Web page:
Rachel Kaplan, 39, is a marriage and family therapist who lives in Oakland. She recently debuted her podcast, “The Healing Feeling Sh*t Show,” to help people face and move through their emotional pain. While she devotes one episode to a defining incident from her adolescence, Kaplan also features guests as well as mini-therapy sessions with her clients.
J.: What’s the elevator pitch for your podcast?
Rachel Kaplan: It’s a journey of “emotional potty training” for grown-ups, where we learn how to have our feelings for the purpose of healing ourselves and creating emotional resilience. It’s like a transformational course, hidden within a podcast, to guide someone through their own journey of how to navigate their wounding and emotional pain.
J.: Creating a podcast is such a big undertaking. Why did you decide to do it?
RK: A podcast feels like the right vehicle to share a message that is desperately needed in our time, which is about uncovering the shame around emotional pain that every single human has. People need to become skillful in having their pain, as all the medications, distractions and consumption of drugs and alcohol won’t work. If we want to see our culture transform, everyone needs to learn how to have their pain. My willingness to use humor, intellect and my own experiences is the perfect blend to say, “Let’s get real and do this deep, painful thing in a lighthearted way, to make all of us feel better.”
J.: You had something tragic happen to you when you were a teenager that had a major impact on your life and your path.
RK: My first love and first attachment committed suicide when we were both 14. At first, I promised him I would commit suicide as well; that’s how I tried to stop him. It was utterly devastating. This sent me on a relentless and urgent path to find release and to learn to heal myself. By the time I was 18, I knew I wanted to study what actually heals people, and it’s been the guiding principal of my life. It took over two decades to feel I came anywhere close to healing vs. compensating for that loss.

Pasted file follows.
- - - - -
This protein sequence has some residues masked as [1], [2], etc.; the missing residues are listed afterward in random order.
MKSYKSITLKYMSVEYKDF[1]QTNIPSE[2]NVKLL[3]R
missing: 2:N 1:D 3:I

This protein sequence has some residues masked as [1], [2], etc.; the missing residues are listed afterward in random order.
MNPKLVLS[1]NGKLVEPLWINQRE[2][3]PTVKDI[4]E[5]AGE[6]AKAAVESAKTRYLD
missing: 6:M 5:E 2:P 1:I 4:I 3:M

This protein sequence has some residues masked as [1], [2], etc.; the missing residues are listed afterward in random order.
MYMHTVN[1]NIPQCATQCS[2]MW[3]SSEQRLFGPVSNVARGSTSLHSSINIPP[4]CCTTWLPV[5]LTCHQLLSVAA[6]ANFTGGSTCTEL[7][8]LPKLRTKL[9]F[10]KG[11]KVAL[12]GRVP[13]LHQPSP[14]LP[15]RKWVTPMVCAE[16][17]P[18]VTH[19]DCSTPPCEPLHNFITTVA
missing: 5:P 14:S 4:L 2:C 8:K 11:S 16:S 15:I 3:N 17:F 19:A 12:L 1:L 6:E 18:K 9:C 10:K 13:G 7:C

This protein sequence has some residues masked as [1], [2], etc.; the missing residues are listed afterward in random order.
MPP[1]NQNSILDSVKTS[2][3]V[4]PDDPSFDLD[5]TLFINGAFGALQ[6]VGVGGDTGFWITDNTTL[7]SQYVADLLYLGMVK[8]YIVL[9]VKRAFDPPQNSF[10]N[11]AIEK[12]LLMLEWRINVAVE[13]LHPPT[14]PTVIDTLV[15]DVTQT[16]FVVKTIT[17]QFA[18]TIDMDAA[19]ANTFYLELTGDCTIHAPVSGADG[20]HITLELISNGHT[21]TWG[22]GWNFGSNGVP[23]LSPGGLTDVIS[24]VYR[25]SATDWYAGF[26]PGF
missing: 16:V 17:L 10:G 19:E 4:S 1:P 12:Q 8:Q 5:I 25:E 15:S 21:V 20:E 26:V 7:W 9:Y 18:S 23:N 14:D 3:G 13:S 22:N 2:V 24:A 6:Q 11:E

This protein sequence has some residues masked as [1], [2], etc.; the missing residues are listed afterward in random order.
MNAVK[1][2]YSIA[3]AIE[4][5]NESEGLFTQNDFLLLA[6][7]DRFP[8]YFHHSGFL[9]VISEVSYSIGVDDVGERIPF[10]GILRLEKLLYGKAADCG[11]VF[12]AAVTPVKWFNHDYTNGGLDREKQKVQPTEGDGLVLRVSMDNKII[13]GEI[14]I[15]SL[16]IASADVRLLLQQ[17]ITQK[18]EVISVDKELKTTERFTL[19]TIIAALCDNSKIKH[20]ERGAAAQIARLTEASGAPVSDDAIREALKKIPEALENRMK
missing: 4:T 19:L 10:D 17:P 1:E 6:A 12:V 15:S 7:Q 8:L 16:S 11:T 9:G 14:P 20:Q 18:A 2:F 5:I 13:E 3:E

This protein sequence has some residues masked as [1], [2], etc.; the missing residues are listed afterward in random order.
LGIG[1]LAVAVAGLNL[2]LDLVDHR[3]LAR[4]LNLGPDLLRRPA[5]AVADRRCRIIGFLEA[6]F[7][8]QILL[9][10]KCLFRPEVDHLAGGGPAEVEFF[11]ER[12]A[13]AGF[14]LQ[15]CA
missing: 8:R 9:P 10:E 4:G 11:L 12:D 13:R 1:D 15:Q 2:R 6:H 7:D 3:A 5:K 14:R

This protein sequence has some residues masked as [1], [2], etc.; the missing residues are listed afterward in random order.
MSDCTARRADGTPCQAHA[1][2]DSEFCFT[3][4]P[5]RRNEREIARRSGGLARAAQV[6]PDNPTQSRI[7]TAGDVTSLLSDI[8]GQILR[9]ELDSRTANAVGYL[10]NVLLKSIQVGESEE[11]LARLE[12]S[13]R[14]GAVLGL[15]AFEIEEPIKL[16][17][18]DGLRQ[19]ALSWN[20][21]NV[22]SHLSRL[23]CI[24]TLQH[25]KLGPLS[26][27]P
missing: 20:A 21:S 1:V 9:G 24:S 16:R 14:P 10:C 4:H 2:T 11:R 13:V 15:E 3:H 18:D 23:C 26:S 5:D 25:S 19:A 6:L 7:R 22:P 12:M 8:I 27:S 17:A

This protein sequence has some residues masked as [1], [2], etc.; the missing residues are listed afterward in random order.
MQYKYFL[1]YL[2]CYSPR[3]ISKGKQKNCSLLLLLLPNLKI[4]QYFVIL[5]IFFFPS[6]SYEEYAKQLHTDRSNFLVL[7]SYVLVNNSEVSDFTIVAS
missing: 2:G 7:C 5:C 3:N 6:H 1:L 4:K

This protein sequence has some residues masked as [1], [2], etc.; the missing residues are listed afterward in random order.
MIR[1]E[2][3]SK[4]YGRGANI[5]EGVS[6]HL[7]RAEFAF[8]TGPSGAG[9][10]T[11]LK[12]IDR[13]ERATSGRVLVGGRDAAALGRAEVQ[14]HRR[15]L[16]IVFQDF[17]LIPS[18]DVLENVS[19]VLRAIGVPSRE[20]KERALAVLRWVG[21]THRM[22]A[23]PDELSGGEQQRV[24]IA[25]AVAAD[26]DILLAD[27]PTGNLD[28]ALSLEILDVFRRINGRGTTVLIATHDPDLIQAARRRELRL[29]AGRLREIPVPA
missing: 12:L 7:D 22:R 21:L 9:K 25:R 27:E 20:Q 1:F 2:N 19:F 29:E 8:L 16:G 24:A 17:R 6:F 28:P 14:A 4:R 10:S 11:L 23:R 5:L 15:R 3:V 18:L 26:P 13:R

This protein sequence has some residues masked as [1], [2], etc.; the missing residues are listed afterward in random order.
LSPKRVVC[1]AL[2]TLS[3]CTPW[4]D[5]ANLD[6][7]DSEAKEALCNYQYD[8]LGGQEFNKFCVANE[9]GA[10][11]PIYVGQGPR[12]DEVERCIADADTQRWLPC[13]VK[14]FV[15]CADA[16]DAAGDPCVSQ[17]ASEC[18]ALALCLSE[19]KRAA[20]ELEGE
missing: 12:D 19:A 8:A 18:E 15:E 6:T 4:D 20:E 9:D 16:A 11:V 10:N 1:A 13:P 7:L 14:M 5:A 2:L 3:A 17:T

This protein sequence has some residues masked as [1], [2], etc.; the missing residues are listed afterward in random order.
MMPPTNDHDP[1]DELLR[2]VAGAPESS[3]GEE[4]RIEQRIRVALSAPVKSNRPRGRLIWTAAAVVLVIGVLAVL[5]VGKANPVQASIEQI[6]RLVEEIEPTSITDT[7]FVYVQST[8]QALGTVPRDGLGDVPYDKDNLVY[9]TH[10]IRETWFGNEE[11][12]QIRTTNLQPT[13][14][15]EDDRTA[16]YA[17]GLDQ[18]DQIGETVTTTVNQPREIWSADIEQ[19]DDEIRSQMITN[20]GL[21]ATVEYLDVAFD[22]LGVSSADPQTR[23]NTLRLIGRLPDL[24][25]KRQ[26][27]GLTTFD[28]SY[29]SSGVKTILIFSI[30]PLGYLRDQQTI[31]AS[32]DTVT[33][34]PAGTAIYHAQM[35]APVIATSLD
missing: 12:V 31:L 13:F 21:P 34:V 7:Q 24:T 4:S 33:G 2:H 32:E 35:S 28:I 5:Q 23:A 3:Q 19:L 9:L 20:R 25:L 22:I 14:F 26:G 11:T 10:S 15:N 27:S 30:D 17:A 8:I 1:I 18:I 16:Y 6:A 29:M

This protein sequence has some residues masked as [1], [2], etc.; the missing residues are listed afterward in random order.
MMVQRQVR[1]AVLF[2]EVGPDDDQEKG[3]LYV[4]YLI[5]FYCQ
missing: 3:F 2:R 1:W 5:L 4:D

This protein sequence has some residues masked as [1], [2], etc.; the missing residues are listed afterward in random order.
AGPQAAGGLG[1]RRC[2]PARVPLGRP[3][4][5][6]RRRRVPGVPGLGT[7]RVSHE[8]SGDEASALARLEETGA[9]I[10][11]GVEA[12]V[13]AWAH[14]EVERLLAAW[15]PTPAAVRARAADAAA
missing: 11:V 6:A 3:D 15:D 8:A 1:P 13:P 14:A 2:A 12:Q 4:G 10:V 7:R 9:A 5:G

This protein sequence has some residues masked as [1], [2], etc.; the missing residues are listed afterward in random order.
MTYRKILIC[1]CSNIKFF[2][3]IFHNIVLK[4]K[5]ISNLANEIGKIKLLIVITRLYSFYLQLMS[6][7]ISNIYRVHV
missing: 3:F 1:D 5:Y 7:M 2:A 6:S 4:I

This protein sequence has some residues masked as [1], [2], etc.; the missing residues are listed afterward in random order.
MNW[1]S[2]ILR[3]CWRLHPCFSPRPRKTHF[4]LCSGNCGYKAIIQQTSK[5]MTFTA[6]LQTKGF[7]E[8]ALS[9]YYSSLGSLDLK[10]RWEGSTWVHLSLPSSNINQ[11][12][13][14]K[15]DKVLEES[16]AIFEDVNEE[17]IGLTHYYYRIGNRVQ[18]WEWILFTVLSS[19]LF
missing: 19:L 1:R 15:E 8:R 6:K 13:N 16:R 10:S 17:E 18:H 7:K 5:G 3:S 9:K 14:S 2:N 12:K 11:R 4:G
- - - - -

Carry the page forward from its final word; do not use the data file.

J.: Though the podcast is about how to process feelings, bathroom business is a frequent metaphor. Why this focus?
RK: I think it is the single most effective metaphor for how to we learn to relate to our emotions. When we get a signal from our bodies, we don’t try to avoid the sensation or feelings, or compensate — we simply go, wash up and we feel better. If we were to get ourselves to a place where we can feel and move the feeling, we’ll feel lighter and better.
J.: In searching for healing, you looked toward Eastern religions rather than your own. Why, and what brought you back?
RK: Judaism was a big part of my early life, and in the immediate years after Keith’s death, my Jewish youth group provided me a sphere where I wasn’t known as the victim of that experience. But at a BBYO camp I asked a rabbi how our Jewish God could let my boyfriend commit suicide, and his answer was so completely unsatisfying to me that at that point I gave up on God.
It wasn’t until I started having my initial healing experiences through therapy my senior year of high school that my innate spirituality started opening up inside me. But I had no connection with it being Jewish. So I went and focused intensely on Eastern religions, going to live and study in Nepal during college. I read Rodger Kamenetz’s “The Jew in the Lotus” while staying at a Hindu ashram in India and had this bone-deep realization that even though being there was helping me navigate my own spirituality, I felt inspired to reconnect to my roots and find the hidden layers of Jewish mysticism. In the Bay Area I fell into a Judaism as colorful and mystical as the experience of spirituality I was uncovering inside. And I’m really grateful that Judaism has so much space for questioning and not answering everything, but rather sitting with the questions.